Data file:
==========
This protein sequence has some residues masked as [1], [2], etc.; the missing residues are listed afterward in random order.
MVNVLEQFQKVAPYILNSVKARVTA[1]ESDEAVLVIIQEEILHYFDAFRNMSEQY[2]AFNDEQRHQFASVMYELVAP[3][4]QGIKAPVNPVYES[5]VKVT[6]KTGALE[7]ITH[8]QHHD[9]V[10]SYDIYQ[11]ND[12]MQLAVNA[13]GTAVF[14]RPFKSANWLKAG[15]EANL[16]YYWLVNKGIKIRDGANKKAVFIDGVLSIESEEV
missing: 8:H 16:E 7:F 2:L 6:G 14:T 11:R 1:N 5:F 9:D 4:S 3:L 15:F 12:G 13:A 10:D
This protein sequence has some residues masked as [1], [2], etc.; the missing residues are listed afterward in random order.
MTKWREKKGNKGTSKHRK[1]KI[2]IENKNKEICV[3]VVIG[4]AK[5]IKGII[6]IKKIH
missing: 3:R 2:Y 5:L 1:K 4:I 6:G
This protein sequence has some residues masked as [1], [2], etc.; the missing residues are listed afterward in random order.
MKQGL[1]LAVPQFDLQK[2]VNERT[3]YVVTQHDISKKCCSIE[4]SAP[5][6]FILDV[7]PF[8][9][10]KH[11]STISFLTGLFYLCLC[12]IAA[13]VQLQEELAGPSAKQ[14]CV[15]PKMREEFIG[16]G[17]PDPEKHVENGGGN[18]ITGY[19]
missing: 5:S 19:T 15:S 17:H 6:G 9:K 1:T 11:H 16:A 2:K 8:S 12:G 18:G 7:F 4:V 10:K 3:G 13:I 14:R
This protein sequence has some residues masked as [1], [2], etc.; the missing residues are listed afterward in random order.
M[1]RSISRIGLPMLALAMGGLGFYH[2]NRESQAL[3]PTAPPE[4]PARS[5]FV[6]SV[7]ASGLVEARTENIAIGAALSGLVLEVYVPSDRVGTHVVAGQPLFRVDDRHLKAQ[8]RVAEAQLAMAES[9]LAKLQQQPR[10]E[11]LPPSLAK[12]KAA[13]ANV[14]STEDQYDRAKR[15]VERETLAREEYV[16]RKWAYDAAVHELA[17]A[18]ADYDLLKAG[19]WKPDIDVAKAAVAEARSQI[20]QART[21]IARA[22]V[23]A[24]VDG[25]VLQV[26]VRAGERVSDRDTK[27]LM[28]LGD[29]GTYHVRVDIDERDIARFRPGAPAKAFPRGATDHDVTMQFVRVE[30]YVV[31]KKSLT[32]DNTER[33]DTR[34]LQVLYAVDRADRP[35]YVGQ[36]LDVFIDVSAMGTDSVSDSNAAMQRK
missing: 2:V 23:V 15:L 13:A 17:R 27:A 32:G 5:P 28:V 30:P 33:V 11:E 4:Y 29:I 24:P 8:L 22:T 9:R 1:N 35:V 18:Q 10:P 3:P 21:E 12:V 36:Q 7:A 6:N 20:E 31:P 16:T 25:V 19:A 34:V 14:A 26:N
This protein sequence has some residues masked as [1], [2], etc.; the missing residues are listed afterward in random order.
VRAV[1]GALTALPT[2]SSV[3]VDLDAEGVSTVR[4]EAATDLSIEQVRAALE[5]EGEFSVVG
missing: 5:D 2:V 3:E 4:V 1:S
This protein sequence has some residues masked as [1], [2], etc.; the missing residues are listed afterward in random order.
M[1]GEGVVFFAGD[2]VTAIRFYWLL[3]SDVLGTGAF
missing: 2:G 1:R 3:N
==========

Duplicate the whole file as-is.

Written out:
This protein sequence has some residues masked as [1], [2], etc.; the missing residues are listed afterward in random order.
MVNVLEQFQKVAPYILNSVKARVTA[1]ESDEAVLVIIQEEILHYFDAFRNMSEQY[2]AFNDEQRHQFASVMYELVAP[3][4]QGIKAPVNPVYES[5]VKVT[6]KTGALE[7]ITH[8]QHHD[9]V[10]SYDIYQ[11]ND[12]MQLAVNA[13]GTAVF[14]RPFKSANWLKAG[15]EANL[16]YYWLVNKGIKIRDGANKKAVFIDGVLSIESEEV
missing: 8:H 16:E 7:F 2:L 6:G 14:T 11:R 1:N 5:F 9:D 4:S 3:L 15:F 12:G 13:A 10:D
This protein sequence has some residues masked as [1], [2], etc.; the missing residues are listed afterward in random order.
MTKWREKKGNKGTSKHRK[1]KI[2]IENKNKEICV[3]VVIG[4]AK[5]IKGII[6]IKKIH
missing: 3:R 2:Y 5:L 1:K 4:I 6:G
This protein sequence has some residues masked as [1], [2], etc.; the missing residues are listed afterward in random order.
MKQGL[1]LAVPQFDLQK[2]VNERT[3]YVVTQHDISKKCCSIE[4]SAP[5][6]FILDV[7]PF[8][9][10]KH[11]STISFLTGLFYLCLC[12]IAA[13]VQLQEELAGPSAKQ[14]CV[15]PKMREEFIG[16]G[17]PDPEKHVENGGGN[18]ITGY[19]
missing: 5:S 19:T 15:S 17:H 6:G 9:K 1:T 11:H 16:A 2:K 8:S 12:G 18:G 7:F 4:V 10:K 3:G 13:I 14:R
This protein sequence has some residues masked as [1], [2], etc.; the missing residues are listed afterward in random order.
M[1]RSISRIGLPMLALAMGGLGFYH[2]NRESQAL[3]PTAPPE[4]PARS[5]FV[6]SV[7]ASGLVEARTENIAIGAALSGLVLEVYVPSDRVGTHVVAGQPLFRVDDRHLKAQ[8]RVAEAQLAMAES[9]LAKLQQQPR[10]E[11]LPPSLAK[12]KAA[13]ANV[14]STEDQYDRAKR[15]VERETLAREEYV[16]RKWAYDAAVHELA[17]A[18]ADYDLLKAG[19]WKPDIDVAKAAVAEARSQI[20]QART[21]IARA[22]V[23]A[24]VDG[25]VLQV[26]VRAGERVSDRDTK[27]LM[28]LGD[29]GTYHVRVDIDERDIARFRPGAPAKAFPRGATDHDVTMQFVRVE[30]YVV[31]KKSLT[32]DNTER[33]DTR[34]LQVLYAVDRADRP[35]YVGQ[36]LDVFIDVSAMGTDSVSDSNAAMQRK
missing: 2:V 23:V 15:L 13:A 17:R 27:A 32:G 5:P 28:V 30:P 33:V 11:E 4:Y 29:I 24:P 8:L 22:T 9:R 1:N 35:V 18:Q 10:P 3:P 21:E 12:V 36:Q 7:A 6:N 20:E 31:P 16:T 25:V 19:A 34:V 14:A 26:N
This protein sequence has some residues masked as [1], [2], etc.; the missing residues are listed afterward in random order.
VRAV[1]GALTALPT[2]SSV[3]VDLDAEGVSTVR[4]EAATDLSIEQVRAALE[5]EGEFSVVG
missing: 5:D 2:V 3:E 4:V 1:S
This protein sequence has some residues masked as [1], [2], etc.; the missing residues are listed afterward in random order.
M[1]GEGVVFFAGD[2]VTAIRFYWLL[3]SDVLGTGAF
missing: 2:G 1:R 3:N